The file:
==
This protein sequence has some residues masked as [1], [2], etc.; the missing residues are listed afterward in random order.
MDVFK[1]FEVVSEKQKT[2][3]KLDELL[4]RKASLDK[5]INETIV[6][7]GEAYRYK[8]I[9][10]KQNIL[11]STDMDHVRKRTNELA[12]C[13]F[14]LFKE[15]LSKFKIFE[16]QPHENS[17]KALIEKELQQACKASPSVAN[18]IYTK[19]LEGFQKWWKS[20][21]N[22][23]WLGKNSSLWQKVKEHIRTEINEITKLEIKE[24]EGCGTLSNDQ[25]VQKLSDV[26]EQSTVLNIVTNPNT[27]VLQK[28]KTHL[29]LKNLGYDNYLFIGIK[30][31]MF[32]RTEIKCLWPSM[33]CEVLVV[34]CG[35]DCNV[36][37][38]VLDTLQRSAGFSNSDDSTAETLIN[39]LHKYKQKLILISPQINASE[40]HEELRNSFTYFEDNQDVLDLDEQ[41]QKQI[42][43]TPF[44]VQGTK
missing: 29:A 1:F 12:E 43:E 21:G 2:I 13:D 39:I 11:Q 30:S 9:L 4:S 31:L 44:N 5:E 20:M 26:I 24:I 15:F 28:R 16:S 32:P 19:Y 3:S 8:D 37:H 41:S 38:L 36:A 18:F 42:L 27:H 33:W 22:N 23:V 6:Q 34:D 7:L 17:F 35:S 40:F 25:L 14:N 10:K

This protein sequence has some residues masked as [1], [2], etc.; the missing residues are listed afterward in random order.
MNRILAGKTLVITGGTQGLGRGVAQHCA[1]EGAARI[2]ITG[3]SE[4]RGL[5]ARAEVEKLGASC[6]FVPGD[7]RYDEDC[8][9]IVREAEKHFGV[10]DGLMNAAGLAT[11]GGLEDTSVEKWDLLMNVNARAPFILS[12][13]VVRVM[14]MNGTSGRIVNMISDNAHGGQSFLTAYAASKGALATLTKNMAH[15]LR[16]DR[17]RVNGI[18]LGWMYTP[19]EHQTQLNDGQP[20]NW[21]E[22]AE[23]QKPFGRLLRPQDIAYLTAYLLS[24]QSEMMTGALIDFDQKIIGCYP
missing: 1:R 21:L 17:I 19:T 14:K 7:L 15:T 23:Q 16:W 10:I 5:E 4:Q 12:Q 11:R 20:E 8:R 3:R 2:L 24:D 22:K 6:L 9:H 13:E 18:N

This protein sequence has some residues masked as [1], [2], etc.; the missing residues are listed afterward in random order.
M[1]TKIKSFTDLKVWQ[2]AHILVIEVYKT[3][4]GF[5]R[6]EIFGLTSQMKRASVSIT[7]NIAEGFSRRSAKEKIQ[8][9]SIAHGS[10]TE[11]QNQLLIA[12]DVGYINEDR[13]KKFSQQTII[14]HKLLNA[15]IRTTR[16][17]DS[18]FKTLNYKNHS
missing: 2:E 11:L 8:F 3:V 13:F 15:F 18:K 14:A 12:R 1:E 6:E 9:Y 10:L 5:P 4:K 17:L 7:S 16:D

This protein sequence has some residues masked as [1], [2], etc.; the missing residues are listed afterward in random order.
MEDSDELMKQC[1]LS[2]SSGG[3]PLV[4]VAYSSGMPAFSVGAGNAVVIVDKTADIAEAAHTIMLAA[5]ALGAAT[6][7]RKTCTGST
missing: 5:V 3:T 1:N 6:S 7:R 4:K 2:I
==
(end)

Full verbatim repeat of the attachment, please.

This protein sequence has some residues masked as [1], [2], etc.; the missing residues are listed afterward in random order.
MDVFK[1]FEVVSEKQKT[2][3]KLDELL[4]RKASLDK[5]INETIV[6][7]GEAYRYK[8]I[9][10]KQNIL[11]STDMDHVRKRTNELA[12]C[13]F[14]LFKE[15]LSKFKIFE[16]QPHENS[17]KALIEKELQQACKASPSVAN[18]IYTK[19]LEGFQKWWKS[20][21]N[22][23]WLGKNSSLWQKVKEHIRTEINEITKLEIKE[24]EGCGTLSNDQ[25]VQKLSDV[26]EQSTVLNIVTNPNT[27]VLQK[28]KTHL[29]LKNLGYDNYLFIGIK[30][31]MF[32]RTEIKCLWPSM[33]CEVLVV[34]CG[35]DCNV[36][37][38]VLDTLQRSAGFSNSDDSTAETLIN[39]LHKYKQKLILISPQINASE[40]HEELRNSFTYFEDNQDVLDLDEQ[41]QKQI[42][43]TPF[44]VQGTK
missing: 29:A 1:F 12:E 43:E 21:G 2:I 13:D 39:I 11:Q 30:S 9:L 4:S 31:L 44:N 5:E 20:M 26:I 24:I 15:F 28:R 16:S 32:P 19:Y 3:S 8:D 37:H 41:S 38:L 36:A 18:F 42:L 27:H 33:W 22:N 23:V 6:Q 34:D 7:L 17:F 35:S 40:F 25:L 14:N 10:K

This protein sequence has some residues masked as [1], [2], etc.; the missing residues are listed afterward in random order.
MNRILAGKTLVITGGTQGLGRGVAQHCA[1]EGAARI[2]ITG[3]SE[4]RGL[5]ARAEVEKLGASC[6]FVPGD[7]RYDEDC[8][9]IVREAEKHFGV[10]DGLMNAAGLAT[11]GGLEDTSVEKWDLLMNVNARAPFILS[12][13]VVRVM[14]MNGTSGRIVNMISDNAHGGQSFLTAYAASKGALATLTKNMAH[15]LR[16]DR[17]RVNGI[18]LGWMYTP[19]EHQTQLNDGQP[20]NW[21]E[22]AE[23]QKPFGRLLRPQDIAYLTAYLLS[24]QSEMMTGALIDFDQKIIGCYP
missing: 1:R 21:L 17:I 19:T 14:K 7:L 15:T 23:Q 16:W 10:I 5:E 4:Q 12:Q 11:R 20:E 8:R 3:R 2:L 24:D 22:K 6:L 9:H 13:E 18:N

This protein sequence has some residues masked as [1], [2], etc.; the missing residues are listed afterward in random order.
M[1]TKIKSFTDLKVWQ[2]AHILVIEVYKT[3][4]GF[5]R[6]EIFGLTSQMKRASVSIT[7]NIAEGFSRRSAKEKIQ[8][9]SIAHGS[10]TE[11]QNQLLIA[12]DVGYINEDR[13]KKFSQQTII[14]HKLLNA[15]IRTTR[16][17]DS[18]FKTLNYKNHS
missing: 2:E 11:L 8:F 3:V 13:F 15:F 18:K 14:A 12:R 1:E 6:E 9:Y 10:L 5:P 4:K 17:L 7:S 16:D

This protein sequence has some residues masked as [1], [2], etc.; the missing residues are listed afterward in random order.
MEDSDELMKQC[1]LS[2]SSGG[3]PLV[4]VAYSSGMPAFSVGAGNAVVIVDKTADIAEAAHTIMLAA[5]ALGAAT[6][7]RKTCTGST
missing: 5:V 3:T 1:N 6:S 7:R 4:K 2:I